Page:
Luanda, Angola, 23 Nov – Angola will be kept out of the free trade area of the Southern African Development Community (SADC), due to go into operation in 2008, as the country does not fulfil the conditions to join, the Angolan Minister for Planning, Ana Dias Lourenço, said Wednesday.
“Integration would be a threat or an opportunity, so we have to analyze the measures we plan to take so that we can be a part of the free trade area and benefit from that process in a balanced manner, allowing for the competitive development of the Angolan economy,” the minister said.
Lourenço, who was speaking Tuesday at the Parliamentary Commission for Economy and Finance, during the discussion of the state budget for 2007 and the Government Program for 2007/2008, said that the Angolan economy had not yet reached a level of development that would allow it to be part of the SADC free trade area.
The SADC plans to set up, from 2008, a free trade area following a commercial protocol signed at the Head of State and Government Summit held in Windhoek, Namibia in 2000.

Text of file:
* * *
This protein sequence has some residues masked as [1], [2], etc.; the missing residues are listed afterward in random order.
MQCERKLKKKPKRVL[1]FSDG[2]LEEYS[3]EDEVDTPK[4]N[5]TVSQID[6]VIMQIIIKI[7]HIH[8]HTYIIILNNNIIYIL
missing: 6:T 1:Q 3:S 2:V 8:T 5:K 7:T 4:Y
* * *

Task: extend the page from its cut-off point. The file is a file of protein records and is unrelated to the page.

The SADC represents a market of around 200 million people, with a gross domestic product (GDP) of over US$180 billion.
Creating a free trade area aims to ease the circulation of goods and services between member states, which will boost commercial relations within the region.
Reducing import taxes and pulling down customs barriers will also make it possible to encourage the process of economic integration of the 14 member countries of the SADC.
The SADC was set up in 1980 and currently has Angola, Botswana, the Democratic Republic of Congo, Lesotho, Madagascar, Malawi, Mauritius, Mozambique, Namibia, South Africa, Swaziland, Tanzania, Zambia and Zimbabwe as its members. (macauhub)